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Preventing Late Payments: 6 Ways to Make It Easier on Your Business and Your Customers

Updated: Jun 27, 2022

Companies know that doing business involves some risk and that customers who fall behind on their bills can have a negative impact on the business's operations. Getting paid late by clients isn't something you can avoid 100% of the time, but you can take the following steps presented by Concept Marketing Group to reduce late payments without losing the customer.

1. Make Payment Terms Clear

When you first establish a business relationship with a customer, be sure to clearly state the terms of payment. This includes the due date, late payment fees, and how often the customer can expect to be billed. To avoid any confusion, it’s also helpful to send out reminders to clients before the bill's due date.

2. Send Regular Reminders

It's a good idea to send an email or letter three days before the bill is due, reminding clients of what they owe and when payment is expected. Sending reminders not only gets their attention but also cuts down on last-minute stress. Be mindful of the file type for digital invoices.

Even if you’re using a compressed file format, such as PDF, it's possible the file's formatting may not be properly maintained. If this is the case with your invoices, choose PDF compressor software that keeps the layout and elements intact while reducing the size, making it easier to send files promptly.

3. Offer Multiple Payment Options

For paying invoices, everyone's different. Some may prefer to pay online via credit card or bank transfer, while others may want to send a check in the mail. Offering multiple payment options makes it easier for customers to pay you what they owe. This step also reduces the risk of losing a client because they don't utilize the preferred payment method.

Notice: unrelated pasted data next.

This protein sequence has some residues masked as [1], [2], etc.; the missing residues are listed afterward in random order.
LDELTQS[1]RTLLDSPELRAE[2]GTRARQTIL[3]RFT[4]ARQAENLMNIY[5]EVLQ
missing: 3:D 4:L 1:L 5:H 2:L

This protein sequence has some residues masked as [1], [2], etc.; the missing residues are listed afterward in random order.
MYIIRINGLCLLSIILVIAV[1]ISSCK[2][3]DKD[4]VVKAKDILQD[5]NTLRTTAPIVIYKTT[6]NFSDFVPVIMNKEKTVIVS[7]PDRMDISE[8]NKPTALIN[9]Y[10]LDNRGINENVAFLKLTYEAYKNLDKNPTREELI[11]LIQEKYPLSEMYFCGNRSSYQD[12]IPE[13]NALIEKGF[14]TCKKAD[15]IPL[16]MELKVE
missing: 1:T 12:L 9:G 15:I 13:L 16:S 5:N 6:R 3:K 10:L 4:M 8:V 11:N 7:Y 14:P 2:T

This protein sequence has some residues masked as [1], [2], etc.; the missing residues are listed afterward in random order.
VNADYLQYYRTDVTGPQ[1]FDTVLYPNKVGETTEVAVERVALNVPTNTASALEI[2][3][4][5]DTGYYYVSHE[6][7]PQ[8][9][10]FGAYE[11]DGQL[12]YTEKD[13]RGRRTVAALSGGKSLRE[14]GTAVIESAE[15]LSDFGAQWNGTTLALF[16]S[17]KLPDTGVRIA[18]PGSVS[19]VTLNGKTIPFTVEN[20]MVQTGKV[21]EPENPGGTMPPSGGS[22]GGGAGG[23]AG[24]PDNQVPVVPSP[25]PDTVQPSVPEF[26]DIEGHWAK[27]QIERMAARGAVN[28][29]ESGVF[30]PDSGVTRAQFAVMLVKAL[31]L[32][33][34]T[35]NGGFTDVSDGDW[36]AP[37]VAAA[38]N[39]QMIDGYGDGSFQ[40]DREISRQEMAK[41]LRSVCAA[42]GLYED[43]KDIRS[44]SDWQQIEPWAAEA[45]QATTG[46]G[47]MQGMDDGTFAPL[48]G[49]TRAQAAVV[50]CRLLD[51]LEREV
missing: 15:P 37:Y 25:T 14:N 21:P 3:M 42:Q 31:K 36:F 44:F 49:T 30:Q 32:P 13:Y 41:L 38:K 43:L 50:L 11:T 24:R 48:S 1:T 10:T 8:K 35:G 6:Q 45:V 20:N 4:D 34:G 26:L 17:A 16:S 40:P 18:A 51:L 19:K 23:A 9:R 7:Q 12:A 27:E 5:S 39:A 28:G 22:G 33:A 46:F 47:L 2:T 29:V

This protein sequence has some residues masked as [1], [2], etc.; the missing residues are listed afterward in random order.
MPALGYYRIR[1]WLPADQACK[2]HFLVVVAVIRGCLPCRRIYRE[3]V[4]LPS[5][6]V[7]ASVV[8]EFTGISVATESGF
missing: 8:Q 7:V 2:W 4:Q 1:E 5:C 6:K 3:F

4. Offer Flexible Payment Plans

While your priority is receiving timely payment, also consider that your client’s financial situation may change. If that happens, offer them the option of extending their due date or breaking up the payment into installments. This shows that you understand and want to maintain the relationship, even if some bumps come up along the way.

5. Give Customers a Discount for On-Time Payments

Giving clients a little incentive to pay on time can benefit both parties. Offering a small discount for payments made within a specific time frame, such as 10 days after receiving the invoice, is an easy way to encourage customers to pay on time. Be sure to have the terms of this discount on your invoice to avoid any misunderstandings or confusion about what you're offering.

6. Use Technology to Improve Your Billing System

Invoicing and payment processes can be easier for your business if you use tech that streamlines the process. For example, using an income verification API ensures you can safely access any critical data. Plaid's API, for example, supplies a secure connection to link bank accounts or debt information without compromising customer privacy.

Receive Payments on Time

You can collect payments timely without losing customers by sending out reminders, having clear terms, and using technology to boost your accounts receivables.



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